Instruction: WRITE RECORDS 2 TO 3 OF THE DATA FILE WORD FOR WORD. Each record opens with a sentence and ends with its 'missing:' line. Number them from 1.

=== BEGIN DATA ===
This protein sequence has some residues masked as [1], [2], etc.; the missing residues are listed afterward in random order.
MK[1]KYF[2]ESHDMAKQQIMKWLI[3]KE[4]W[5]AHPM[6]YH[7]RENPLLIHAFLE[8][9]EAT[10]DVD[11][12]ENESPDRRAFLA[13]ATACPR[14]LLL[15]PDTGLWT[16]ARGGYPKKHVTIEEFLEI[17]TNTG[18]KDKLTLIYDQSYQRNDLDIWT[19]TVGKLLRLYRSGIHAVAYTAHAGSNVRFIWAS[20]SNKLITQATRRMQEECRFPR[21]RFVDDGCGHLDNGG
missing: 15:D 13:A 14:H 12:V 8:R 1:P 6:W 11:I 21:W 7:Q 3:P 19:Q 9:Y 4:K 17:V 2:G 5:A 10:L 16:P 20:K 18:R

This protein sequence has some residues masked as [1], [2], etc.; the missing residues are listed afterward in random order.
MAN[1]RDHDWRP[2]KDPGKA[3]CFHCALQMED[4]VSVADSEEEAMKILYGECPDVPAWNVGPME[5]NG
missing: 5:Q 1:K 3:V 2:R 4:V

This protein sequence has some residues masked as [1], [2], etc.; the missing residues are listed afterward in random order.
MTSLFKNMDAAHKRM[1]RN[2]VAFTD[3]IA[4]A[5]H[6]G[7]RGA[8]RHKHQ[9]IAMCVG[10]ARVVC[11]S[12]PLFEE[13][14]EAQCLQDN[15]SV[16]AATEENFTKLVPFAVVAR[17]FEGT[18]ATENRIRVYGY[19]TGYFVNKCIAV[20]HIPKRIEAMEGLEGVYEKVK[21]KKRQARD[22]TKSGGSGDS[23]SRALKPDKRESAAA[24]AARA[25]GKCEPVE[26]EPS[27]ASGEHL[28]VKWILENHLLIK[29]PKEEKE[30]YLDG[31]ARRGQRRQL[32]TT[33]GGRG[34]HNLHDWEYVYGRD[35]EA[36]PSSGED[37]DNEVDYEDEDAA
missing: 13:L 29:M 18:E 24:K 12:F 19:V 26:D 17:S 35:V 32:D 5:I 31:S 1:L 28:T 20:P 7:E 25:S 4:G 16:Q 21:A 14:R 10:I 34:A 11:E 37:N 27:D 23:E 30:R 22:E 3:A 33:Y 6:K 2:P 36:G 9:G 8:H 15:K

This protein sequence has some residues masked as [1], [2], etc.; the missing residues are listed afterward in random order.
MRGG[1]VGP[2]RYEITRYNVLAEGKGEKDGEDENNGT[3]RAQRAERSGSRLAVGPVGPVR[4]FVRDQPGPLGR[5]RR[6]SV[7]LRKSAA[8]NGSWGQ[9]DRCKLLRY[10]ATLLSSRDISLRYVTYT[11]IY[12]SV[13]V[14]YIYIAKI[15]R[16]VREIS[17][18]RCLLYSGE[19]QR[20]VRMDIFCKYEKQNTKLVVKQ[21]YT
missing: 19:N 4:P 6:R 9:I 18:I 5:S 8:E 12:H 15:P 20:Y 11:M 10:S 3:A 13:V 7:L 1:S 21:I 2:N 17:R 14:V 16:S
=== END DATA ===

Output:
This protein sequence has some residues masked as [1], [2], etc.; the missing residues are listed afterward in random order.
MAN[1]RDHDWRP[2]KDPGKA[3]CFHCALQMED[4]VSVADSEEEAMKILYGECPDVPAWNVGPME[5]NG
missing: 5:Q 1:K 3:V 2:R 4:V

This protein sequence has some residues masked as [1], [2], etc.; the missing residues are listed afterward in random order.
MTSLFKNMDAAHKRM[1]RN[2]VAFTD[3]IA[4]A[5]H[6]G[7]RGA[8]RHKHQ[9]IAMCVG[10]ARVVC[11]S[12]PLFEE[13][14]EAQCLQDN[15]SV[16]AATEENFTKLVPFAVVAR[17]FEGT[18]ATENRIRVYGY[19]TGYFVNKCIAV[20]HIPKRIEAMEGLEGVYEKVK[21]KKRQARD[22]TKSGGSGDS[23]SRALKPDKRESAAA[24]AARA[25]GKCEPVE[26]EPS[27]ASGEHL[28]VKWILENHLLIK[29]PKEEKE[30]YLDG[31]ARRGQRRQL[32]TT[33]GGRG[34]HNLHDWEYVYGRD[35]EA[36]PSSGED[37]DNEVDYEDEDAA
missing: 13:L 29:M 18:E 24:K 12:F 19:V 26:D 17:S 35:V 32:D 5:I 31:S 1:L 28:T 20:P 7:E 25:S 4:G 16:Q 21:A 14:R 10:I 34:A 11:E 37:N 27:D 23:E 30:R 22:E 3:A 33:Y 6:K 2:P 36:G 9:G 8:H 15:K